When holding the Asia-Pacific Economic Cooperation (APEC) summit for the second time in 2017, Vietnam became the destination for all leaders of the member states of the APEC, including America, China, Russia, and Japan. Amidst the rise of populism and protectionism, as the host country, Vietnam well played its role in resolving differences and encouraging similarities among APEC members, thereby bolstering its contributions to the APEC’s process. Also at that event, with a flexible approach by Vietnam and Japan, 11 countries signed the Comprehensive and Progressive Agreement for Trans-Pacific Partnership (CPTTP), which proved Vietnam’s role and capacity to deal with international issues and expressed its proactiveness in shaping regional and global structures.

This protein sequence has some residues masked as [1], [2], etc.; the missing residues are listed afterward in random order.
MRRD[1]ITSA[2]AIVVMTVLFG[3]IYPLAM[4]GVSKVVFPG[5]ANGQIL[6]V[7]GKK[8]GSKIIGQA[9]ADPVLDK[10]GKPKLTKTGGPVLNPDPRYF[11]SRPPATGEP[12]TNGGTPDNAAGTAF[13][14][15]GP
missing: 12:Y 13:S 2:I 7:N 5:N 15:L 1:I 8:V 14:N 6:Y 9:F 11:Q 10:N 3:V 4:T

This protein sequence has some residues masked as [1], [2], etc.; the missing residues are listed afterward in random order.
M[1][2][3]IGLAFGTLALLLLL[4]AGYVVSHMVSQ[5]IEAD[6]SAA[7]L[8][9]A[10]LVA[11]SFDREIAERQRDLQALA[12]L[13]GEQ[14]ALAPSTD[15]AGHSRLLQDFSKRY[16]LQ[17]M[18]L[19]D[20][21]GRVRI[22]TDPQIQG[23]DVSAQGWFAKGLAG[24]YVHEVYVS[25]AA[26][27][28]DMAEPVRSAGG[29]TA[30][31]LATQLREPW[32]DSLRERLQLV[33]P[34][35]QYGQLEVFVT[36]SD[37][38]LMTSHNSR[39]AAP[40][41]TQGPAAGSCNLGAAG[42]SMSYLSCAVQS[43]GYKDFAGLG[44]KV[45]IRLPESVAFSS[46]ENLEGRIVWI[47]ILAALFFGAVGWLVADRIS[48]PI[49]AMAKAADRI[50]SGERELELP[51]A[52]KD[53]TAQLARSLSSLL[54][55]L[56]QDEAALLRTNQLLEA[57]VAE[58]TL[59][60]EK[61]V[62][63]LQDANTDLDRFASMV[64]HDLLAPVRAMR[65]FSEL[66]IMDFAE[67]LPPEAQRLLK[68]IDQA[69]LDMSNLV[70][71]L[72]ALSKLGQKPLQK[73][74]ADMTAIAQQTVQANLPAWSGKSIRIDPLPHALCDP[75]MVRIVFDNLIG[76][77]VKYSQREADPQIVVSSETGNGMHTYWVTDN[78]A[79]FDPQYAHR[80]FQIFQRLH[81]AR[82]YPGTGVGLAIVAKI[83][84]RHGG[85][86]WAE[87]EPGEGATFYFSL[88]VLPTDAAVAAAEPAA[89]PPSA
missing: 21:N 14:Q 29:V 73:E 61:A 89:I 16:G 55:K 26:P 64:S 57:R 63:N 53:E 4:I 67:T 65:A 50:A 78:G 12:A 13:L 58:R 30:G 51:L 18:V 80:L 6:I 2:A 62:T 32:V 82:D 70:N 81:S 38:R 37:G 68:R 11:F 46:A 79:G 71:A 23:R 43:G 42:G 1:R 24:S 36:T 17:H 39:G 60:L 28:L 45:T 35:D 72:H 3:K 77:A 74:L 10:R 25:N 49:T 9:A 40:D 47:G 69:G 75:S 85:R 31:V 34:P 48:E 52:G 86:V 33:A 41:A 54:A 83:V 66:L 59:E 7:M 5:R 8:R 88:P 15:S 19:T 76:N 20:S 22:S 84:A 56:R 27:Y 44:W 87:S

Since the APEC 2017, Vietnam has become a reliable destination for multilateral international events. In 2018, Vietnam successfully hosted many significant international conferences, such as the 26th Asia-Pacific Parliamentary Forum, the 6th Greater Mekong Subregion Summit, the 10th Cambodia-Laos-Vietnam Development Triangle Summit, and the World Economic Forum on ASEAN (WEF on ASEAN). It should be noted that the WEF on ASEAN held by Vietnam in 2018 was seen as the most successful WEF over the past 27 years when it engaged many heads of ASEAN member states, leaders of partners, and about 1,000 representatives of multinational, ASEAN and international companies. Next May, the UN Day of Vesak 2019 will be held in Vietnam. It will be the third time Vietnam hosts the Vesak Day (2008 and 2014 previously). That proves Vietnam’s status and responsibility for the UN activities in all areas.